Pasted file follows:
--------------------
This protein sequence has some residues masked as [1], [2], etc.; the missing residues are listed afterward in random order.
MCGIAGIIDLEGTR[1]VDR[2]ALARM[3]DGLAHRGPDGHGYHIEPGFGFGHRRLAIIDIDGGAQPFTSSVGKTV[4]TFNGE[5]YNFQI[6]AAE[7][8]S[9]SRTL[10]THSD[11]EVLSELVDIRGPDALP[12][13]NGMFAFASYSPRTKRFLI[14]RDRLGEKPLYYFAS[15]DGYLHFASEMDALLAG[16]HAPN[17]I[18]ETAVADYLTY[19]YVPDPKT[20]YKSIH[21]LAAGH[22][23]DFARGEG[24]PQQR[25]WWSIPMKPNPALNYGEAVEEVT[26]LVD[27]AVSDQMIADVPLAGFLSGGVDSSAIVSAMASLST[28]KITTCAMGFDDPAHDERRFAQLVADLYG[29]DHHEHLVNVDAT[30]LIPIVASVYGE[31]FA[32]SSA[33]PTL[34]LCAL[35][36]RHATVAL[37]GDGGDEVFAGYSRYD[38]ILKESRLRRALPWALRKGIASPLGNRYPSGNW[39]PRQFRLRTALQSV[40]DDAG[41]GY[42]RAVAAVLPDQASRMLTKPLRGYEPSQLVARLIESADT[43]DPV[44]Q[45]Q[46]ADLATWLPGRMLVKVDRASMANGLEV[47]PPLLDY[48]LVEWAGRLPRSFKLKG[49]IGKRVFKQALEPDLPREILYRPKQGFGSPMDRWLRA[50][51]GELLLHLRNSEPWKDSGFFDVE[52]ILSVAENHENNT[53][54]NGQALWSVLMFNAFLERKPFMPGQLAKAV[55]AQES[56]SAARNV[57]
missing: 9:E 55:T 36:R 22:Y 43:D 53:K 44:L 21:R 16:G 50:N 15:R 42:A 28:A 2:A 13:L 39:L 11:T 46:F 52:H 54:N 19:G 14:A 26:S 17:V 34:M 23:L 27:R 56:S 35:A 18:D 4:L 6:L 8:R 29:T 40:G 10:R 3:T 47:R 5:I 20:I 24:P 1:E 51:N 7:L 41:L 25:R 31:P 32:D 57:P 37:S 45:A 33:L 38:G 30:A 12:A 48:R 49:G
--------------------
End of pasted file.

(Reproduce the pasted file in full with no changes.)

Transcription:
This protein sequence has some residues masked as [1], [2], etc.; the missing residues are listed afterward in random order.
MCGIAGIIDLEGTR[1]VDR[2]ALARM[3]DGLAHRGPDGHGYHIEPGFGFGHRRLAIIDIDGGAQPFTSSVGKTV[4]TFNGE[5]YNFQI[6]AAE[7][8]S[9]SRTL[10]THSD[11]EVLSELVDIRGPDALP[12][13]NGMFAFASYSPRTKRFLI[14]RDRLGEKPLYYFAS[15]DGYLHFASEMDALLAG[16]HAPN[17]I[18]ETAVADYLTY[19]YVPDPKT[20]YKSIH[21]LAAGH[22][23]DFARGEG[24]PQQR[25]WWSIPMKPNPALNYGEAVEEVT[26]LVD[27]AVSDQMIADVPLAGFLSGGVDSSAIVSAMASLST[28]KITTCAMGFDDPAHDERRFAQLVADLYG[29]DHHEHLVNVDAT[30]LIPIVASVYGE[31]FA[32]SSA[33]PTL[34]LCAL[35][36]RHATVAL[37]GDGGDEVFAGYSRYD[38]ILKESRLRRALPWALRKGIASPLGNRYPSGNW[39]PRQFRLRTALQSV[40]DDAG[41]GY[42]RAVAAVLPDQASRMLTKPLRGYEPSQLVARLIESADT[43]DPV[44]Q[45]Q[46]ADLATWLPGRMLVKVDRASMANGLEV[47]PPLLDY[48]LVEWAGRLPRSFKLKG[49]IGKRVFKQALEPDLPREILYRPKQGFGSPMDRWLRA[50][51]GELLLHLRNSEPWKDSGFFDVE[52]ILSVAENHENNT[53][54]NGQALWSVLMFNAFLERKPFMPGQLAKAV[55]AQES[56]SAARNV[57]
missing: 9:E 55:T 36:R 22:Y 43:D 53:K 44:L 21:R 16:G 50:N 15:R 42:A 28:A 2:A 13:L 39:L 11:T 46:F 52:H 54:N 19:G 14:A 26:S 17:V 34:M 23:L 27:R 56:S 35:A 18:D 4:L 6:L 8:R 29:T 40:G 10:R 3:T 47:R 5:I 20:I 24:P 1:E 51:N 7:L 41:L 25:R 31:P 32:D 57:P 37:S 45:A 33:L 38:G 30:A 12:A 48:R 49:G